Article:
Barack Obama’s speech accepting his party’s nomination for president before eighty thousand adoring Democrats in Denver’s Mile High Stadium was one of the more accomplished political performances in recent memory. Coming as it did on the forty-fifth anniversary of Martin Luther King Jr.’s epoch-making “I Have a Dream” speech on the Washington Mall, Obama’s ascendency is as astonishing as it is inspiring, especially for those who remember how African Americans were once routinely denied the ballot.

Less than twenty-four hours later, Republican presidential candidate John McCain made a bold move to blunt whatever momentum Obama hoped to take out of Denver by naming Alaska Gov. Sarah Palin as his running mate. Palin, a forty-four-year-old mother of five and a first-term governor, is the first woman nominated by the Republican Party to run on a national ticket. McCain’s selection of Palin was widely described as risky. Before being elected governor, Palin served as mayor of a small suburb of Anchorage. She earned the admiration of many for her stand against corruption within her own party, and for her staunchly conservative social views. An Evangelical Christian, Palin would outlaw abortion, opposes gay marriage, and supports the teaching of Intelligent Design in public schools, positions that should energize the GOP’s religious base, a group that has long been suspicious of McCain. Alaska, however, is a sparsely populated state whose insular politics and economy (heavily subsidized by Washington and taxes on the petroleum industry) bear little resemblance to the rest of the nation. Palin has no foreign-policy or national-political experience. Voters may balk at the idea of this appealingly fresh face becoming president should anything happen to McCain, who would be the oldest person ever elected to a first term as president.

Palin immediately made a pitch to disaffected Hillary Clinton voters, lauding Clinton and former Democratic vice-presidential candidate Geraldine Ferraro, and linking their groundbreaking candidacies with hers. It seems unlikely that many Hillary Clinton Democrats, especially her more strongly feminist supporters, will be wooed by Palin’s traditional social views and antiabortion politics. What is more likely is that the McCain campaign hopes Palin will appeal to the churchgoing voters who were the decisive factor in winning Ohio and re-electing George W. Bush in 2004. It could hardly have been a coincidence that McCain announced his selection of Palin at a rally in Dayton. The Obama campaign is aware of this electoral dynamic. Obama and his running mate, Sen. Joe Biden, were already on a bus tour of Pennsylvania and Ohio following the convention.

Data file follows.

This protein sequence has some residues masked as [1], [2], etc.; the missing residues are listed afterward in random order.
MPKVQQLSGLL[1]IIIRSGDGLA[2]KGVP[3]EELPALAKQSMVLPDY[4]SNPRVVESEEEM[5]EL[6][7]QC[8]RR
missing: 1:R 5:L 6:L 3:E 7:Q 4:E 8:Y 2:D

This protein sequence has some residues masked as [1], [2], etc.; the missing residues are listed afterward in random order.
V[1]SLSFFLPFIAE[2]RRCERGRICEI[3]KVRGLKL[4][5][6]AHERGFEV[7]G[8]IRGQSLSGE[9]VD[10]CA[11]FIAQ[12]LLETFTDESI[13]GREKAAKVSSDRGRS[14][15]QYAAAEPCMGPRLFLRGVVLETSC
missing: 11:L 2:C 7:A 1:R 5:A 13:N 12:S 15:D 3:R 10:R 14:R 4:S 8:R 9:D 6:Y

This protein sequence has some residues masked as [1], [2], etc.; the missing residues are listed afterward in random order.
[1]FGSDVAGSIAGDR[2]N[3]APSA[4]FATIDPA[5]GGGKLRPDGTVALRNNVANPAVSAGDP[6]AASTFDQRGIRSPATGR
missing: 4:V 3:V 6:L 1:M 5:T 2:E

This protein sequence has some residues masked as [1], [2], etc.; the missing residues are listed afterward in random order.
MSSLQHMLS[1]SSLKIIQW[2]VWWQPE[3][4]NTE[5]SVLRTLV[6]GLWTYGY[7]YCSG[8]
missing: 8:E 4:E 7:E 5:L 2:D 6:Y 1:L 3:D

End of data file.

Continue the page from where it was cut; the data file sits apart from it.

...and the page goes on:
Palin’s presence on the ticket seems likely to intensify the identity politics of the campaign, something Obama has tried, often eloquently, to move the country beyond. (His refusal to discuss the pregnancy of Palin’s unmarried teenaged daughter is evidence he is also trying to move the country beyond the politics of personal attack.) If their party platform is any indication, Democrats may think that the unpopular war in Iraq and a perilous economy will trump more divisive social issues such as abortion. Although Obama has spoken of the need for compromise on abortion, the party platform seemed to move in the opposite direction, eliminating even the rather tame language in previous platforms for making abortion “rare.” If Obama loses Ohio, the Democrats will once again come to rue the stranglehold that abortion-rights groups have on the party.

Still, abortion is only one of the important issues voters must weigh when choosing between Obama and McCain. In his acceptance speech, Obama countered attacks on his lack of experience by shrewdly questioning McCain’s “temperament and judgment” to be commander-in-chief. McCain’s hurried selection of Palin, whose ability to assume the duties of the presidency is questionable, raises more questions about McCain’s judgment. If Obama can rightly be accused of promising too much and compromising too readily, it seems fair to say that McCain often appears impetuous and unreflective. His futile demand for “victory” in Iraq, jokes about bombing Iran, and call to expel Russia from the G-8 all point to a headstrong foreign policy that, as Obama suggests, is likely to be a continuation of the Bush administration’s belligerent unilateralism. McCain has challenged his own party and reached across the aisle in the past, but his vague economic proposals, regressive tax policies, and libertarian approach to health care do not appear to be well thought out.

We will learn more about the temperament and judgment of both candidates in the upcoming debates. The nation remains deeply divided politically, and the election promises to be close. Much will be riding on the outcome, not just for Americans, but for people across the globe.

September 2, 2008

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Published in the 2008-09-12 issue: View Contents
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